Have you ever thought of book piracy as a good way to promote your writing? Lots of indie authors tend to give their eBooks away through torrent sites. But what they fail to do is properly take care of and protect their intellectual property.
The reason why many authors give their books away seems logical at first: It gets their writing out there in the world, and if it’s free. Readers will also feel less inclined to copy the material and spread it all over the Internet. Thus, Paulo Coelho once claimed to have increased his sales by allowing people to easily access and download eBooks from websites similar to Pirate Bay. He went even further and created a blog for sharing his works, targeting a wide online audience. Were his ideas successful? The answer, in short, is “yes.”
As a great fan of writing, I also stick to the point that people who intend to rip off someone’s content will definitely figure out a way to do it no matter what obstacles are put in their way. The more restrictions you impose, the more excited many wrongdoers become to figure out how to overcome them. Book piracy hasn’t ceased to be a problem just because pirated books are simpler to find and transfer between gadgets than their legal versions.
I don’t belong to the fatalist camp, though, which is why I’d rather take a few precautions to safeguard my authorship and develop a workable PR-plan to make my writings more popular among readers. I’m currently creating an eBook on interactive approaches to teaching fiction, and I’ve noticed how increasingly concerned I have become over copyright protection. I’ve studied some of the most frequently recommended precautions and share my findings with you below:
Copyright Registration Can Bring Much Relief
The most essential thing to remember about copyright protection is that there is no international copyright law able to protect intellectual property in all the countries of the world. National copyright laws vary widely, but the fact that about 180 countries signed the Berne Convention to protect works and their authors gives me a sense of relief.
Apart from this international document, there is another treaty regulating copyright issues globally. It’s the Universal Copyright Convention (UCC). According www.copyright.gov, UCC suggests using a copyright notice you all know well. “A UCC notice should consist of the symbol © (C in a circle) accompanied by the year of first publication and the name of the copyright proprietor (example: © 2006 John Doe). This notice must be placed in such a manner and location as to give reasonable notice of the claim to copyright.”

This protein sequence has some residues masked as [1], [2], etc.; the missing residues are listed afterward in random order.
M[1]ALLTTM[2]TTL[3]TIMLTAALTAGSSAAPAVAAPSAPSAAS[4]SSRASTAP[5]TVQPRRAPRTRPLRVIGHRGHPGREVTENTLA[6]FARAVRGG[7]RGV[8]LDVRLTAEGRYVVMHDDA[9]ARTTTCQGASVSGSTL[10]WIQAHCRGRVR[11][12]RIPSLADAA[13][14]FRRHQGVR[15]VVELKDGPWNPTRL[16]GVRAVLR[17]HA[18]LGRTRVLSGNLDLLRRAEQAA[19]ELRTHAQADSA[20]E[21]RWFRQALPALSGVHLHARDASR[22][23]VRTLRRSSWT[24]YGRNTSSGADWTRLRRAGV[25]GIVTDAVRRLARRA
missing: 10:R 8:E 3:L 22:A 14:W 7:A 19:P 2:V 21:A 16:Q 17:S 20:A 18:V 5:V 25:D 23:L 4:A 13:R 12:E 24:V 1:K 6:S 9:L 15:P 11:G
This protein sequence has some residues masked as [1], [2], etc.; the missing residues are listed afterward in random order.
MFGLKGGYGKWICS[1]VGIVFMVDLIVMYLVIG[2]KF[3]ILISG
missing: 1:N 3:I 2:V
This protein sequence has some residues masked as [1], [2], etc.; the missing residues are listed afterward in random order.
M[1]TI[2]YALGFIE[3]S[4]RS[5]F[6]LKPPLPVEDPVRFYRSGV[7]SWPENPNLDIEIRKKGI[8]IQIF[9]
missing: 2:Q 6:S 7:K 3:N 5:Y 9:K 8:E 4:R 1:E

Once I finish my latest book, I’m planning to register my copyright with the U.S. Copyright Office to simplify the procedure of proving my authorship and ownership. However, should a court dispute arise, registered copyright is not the only cure-all. Drafts, sketches, and other evidence will be also requested and considered.
ISBN: When It Is Really Useful?
There has been a lot of argument over ISBN codes lately. Many self-publishing writers consider it to be a kind of a monopolistic machine limiting their rights and freedoms. As for me, I’m always looking for the happy medium. Depending on how many readers you would like to engage, you need to decide whether to buy it or not.
For example, if you are about to publish your content only with Kindle Direct Publishing, then it will be automatically assigned an ASIN identification number. In such a case, an ISBN is optional. But should you be eager to embrace a wider audience selling books to libraries, bookstores, or online platforms like Amazon, having an ISBN seems to be the way to go because this identifier is commonly used by booksellers to find a particular book and distribute it.
If you decide you do want an ISBN, you can always purchase one through the official U.S. ISBN Agency, but if you’re self-publishing you may be offered one for free as part of the process – that’s the case with Amazon’s CreateSpace publishing platform.